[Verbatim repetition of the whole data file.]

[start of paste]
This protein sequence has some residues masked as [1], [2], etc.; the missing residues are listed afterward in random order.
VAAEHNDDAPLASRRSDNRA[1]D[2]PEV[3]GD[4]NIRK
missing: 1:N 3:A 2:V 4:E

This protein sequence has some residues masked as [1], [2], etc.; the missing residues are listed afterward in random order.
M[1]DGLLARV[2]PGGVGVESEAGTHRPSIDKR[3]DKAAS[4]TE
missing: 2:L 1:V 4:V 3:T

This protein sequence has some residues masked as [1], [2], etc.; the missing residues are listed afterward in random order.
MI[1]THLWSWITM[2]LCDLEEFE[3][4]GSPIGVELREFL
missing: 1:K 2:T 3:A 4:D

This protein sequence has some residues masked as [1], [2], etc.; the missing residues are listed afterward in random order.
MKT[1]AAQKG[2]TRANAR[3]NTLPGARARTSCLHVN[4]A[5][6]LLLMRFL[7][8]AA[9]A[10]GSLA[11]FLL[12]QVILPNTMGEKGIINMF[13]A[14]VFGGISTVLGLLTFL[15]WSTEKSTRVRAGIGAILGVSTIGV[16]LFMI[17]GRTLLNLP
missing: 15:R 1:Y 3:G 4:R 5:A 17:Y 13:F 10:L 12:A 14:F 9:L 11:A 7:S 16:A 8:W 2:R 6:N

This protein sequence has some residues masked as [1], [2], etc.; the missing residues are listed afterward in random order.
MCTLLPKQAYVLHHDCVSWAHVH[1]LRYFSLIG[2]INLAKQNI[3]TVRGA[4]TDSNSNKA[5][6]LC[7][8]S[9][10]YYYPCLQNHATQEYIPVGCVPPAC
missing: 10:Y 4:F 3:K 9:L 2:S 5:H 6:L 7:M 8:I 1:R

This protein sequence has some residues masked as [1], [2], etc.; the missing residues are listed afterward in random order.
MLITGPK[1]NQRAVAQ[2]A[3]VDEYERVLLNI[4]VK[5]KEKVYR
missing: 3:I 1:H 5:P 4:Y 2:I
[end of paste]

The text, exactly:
This protein sequence has some residues masked as [1], [2], etc.; the missing residues are listed afterward in random order.
VAAEHNDDAPLASRRSDNRA[1]D[2]PEV[3]GD[4]NIRK
missing: 1:N 3:A 2:V 4:E

This protein sequence has some residues masked as [1], [2], etc.; the missing residues are listed afterward in random order.
M[1]DGLLARV[2]PGGVGVESEAGTHRPSIDKR[3]DKAAS[4]TE
missing: 2:L 1:V 4:V 3:T

This protein sequence has some residues masked as [1], [2], etc.; the missing residues are listed afterward in random order.
MI[1]THLWSWITM[2]LCDLEEFE[3][4]GSPIGVELREFL
missing: 1:K 2:T 3:A 4:D

This protein sequence has some residues masked as [1], [2], etc.; the missing residues are listed afterward in random order.
MKT[1]AAQKG[2]TRANAR[3]NTLPGARARTSCLHVN[4]A[5][6]LLLMRFL[7][8]AA[9]A[10]GSLA[11]FLL[12]QVILPNTMGEKGIINMF[13]A[14]VFGGISTVLGLLTFL[15]WSTEKSTRVRAGIGAILGVSTIGV[16]LFMI[17]GRTLLNLP
missing: 15:R 1:Y 3:G 4:R 5:A 17:Y 13:F 10:L 12:A 14:F 9:L 11:A 7:S 16:A 8:W 2:R 6:N

This protein sequence has some residues masked as [1], [2], etc.; the missing residues are listed afterward in random order.
MCTLLPKQAYVLHHDCVSWAHVH[1]LRYFSLIG[2]INLAKQNI[3]TVRGA[4]TDSNSNKA[5][6]LC[7][8]S[9][10]YYYPCLQNHATQEYIPVGCVPPAC
missing: 10:Y 4:F 3:K 9:L 2:S 5:H 6:L 7:M 8:I 1:R

This protein sequence has some residues masked as [1], [2], etc.; the missing residues are listed afterward in random order.
MLITGPK[1]NQRAVAQ[2]A[3]VDEYERVLLNI[4]VK[5]KEKVYR
missing: 3:I 1:H 5:P 4:Y 2:I